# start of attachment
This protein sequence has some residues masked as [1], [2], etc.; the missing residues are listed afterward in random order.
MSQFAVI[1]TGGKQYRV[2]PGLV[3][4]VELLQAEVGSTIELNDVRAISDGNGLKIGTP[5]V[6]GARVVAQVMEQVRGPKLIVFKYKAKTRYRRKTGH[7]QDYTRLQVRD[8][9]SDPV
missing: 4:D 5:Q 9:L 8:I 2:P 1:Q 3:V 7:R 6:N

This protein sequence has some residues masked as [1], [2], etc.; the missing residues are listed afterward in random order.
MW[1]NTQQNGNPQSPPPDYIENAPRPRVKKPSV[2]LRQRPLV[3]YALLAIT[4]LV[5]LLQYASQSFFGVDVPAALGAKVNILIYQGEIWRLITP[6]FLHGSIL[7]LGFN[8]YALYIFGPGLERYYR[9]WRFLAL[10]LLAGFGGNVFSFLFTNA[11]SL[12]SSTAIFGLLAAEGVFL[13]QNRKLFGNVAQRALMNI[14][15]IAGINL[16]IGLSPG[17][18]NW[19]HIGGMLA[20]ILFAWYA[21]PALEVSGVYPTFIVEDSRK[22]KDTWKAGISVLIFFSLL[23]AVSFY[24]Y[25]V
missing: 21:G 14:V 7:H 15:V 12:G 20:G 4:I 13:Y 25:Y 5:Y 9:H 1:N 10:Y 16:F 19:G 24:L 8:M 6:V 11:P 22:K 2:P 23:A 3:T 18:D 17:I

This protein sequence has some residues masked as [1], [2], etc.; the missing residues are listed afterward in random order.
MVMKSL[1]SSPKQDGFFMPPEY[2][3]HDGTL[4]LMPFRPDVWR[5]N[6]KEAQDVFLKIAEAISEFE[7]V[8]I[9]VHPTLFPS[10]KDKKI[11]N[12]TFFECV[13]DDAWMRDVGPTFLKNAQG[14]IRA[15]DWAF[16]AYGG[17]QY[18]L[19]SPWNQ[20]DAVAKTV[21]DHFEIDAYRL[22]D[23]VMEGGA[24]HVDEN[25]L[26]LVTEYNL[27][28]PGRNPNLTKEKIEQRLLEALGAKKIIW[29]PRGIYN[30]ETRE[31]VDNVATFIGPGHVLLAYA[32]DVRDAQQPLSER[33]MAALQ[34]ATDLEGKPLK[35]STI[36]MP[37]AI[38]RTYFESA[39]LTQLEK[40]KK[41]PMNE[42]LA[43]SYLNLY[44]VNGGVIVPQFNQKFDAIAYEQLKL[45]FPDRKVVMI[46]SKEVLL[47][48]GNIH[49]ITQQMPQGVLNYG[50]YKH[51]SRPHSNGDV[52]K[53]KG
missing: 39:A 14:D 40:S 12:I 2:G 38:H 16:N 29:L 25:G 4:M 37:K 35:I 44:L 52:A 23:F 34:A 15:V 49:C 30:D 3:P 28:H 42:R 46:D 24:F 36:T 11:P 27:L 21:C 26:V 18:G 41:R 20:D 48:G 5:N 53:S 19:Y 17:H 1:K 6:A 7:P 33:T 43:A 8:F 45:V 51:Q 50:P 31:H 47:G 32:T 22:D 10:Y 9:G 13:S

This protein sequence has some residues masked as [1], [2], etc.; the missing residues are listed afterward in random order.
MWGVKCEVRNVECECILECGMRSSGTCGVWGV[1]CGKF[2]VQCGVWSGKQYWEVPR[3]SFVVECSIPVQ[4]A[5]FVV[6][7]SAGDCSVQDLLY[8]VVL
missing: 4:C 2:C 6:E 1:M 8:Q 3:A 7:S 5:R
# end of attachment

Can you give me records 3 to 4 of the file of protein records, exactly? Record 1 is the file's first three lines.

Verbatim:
This protein sequence has some residues masked as [1], [2], etc.; the missing residues are listed afterward in random order.
MVMKSL[1]SSPKQDGFFMPPEY[2][3]HDGTL[4]LMPFRPDVWR[5]N[6]KEAQDVFLKIAEAISEFE[7]V[8]I[9]VHPTLFPS[10]KDKKI[11]N[12]TFFECV[13]DDAWMRDVGPTFLKNAQG[14]IRA[15]DWAF[16]AYGG[17]QY[18]L[19]SPWNQ[20]DAVAKTV[21]DHFEIDAYRL[22]D[23]VMEGGA[24]HVDEN[25]L[26]LVTEYNL[27][28]PGRNPNLTKEKIEQRLLEALGAKKIIW[29]PRGIYN[30]ETRE[31]VDNVATFIGPGHVLLAYA[32]DVRDAQQPLSER[33]MAALQ[34]ATDLEGKPLK[35]STI[36]MP[37]AI[38]RTYFESA[39]LTQLEK[40]KK[41]PMNE[42]LA[43]SYLNLY[44]VNGGVIVPQFNQKFDAIAYEQLKL[45]FPDRKVVMI[46]SKEVLL[47][48]GNIH[49]ITQQMPQGVLNYG[50]YKH[51]SRPHSNGDV[52]K[53]KG
missing: 39:A 14:D 40:S 12:I 2:G 38:H 16:N 29:L 25:G 4:M 37:K 35:I 44:L 52:A 23:F 34:A 15:V 49:C 30:D 3:P 28:H 42:R 46:D 24:F 36:T 11:P 27:L 21:C 26:V 18:G 41:R 20:D 48:G 5:N 53:S 19:Y 17:H 1:K 6:A 7:P 33:T 43:A 8:F 45:V 51:Q 50:P 31:H 47:G 32:T 22:D 10:Y 9:G 13:S

This protein sequence has some residues masked as [1], [2], etc.; the missing residues are listed afterward in random order.
MWGVKCEVRNVECECILECGMRSSGTCGVWGV[1]CGKF[2]VQCGVWSGKQYWEVPR[3]SFVVECSIPVQ[4]A[5]FVV[6][7]SAGDCSVQDLLY[8]VVL
missing: 4:C 2:C 6:E 1:M 8:Q 3:A 7:S 5:R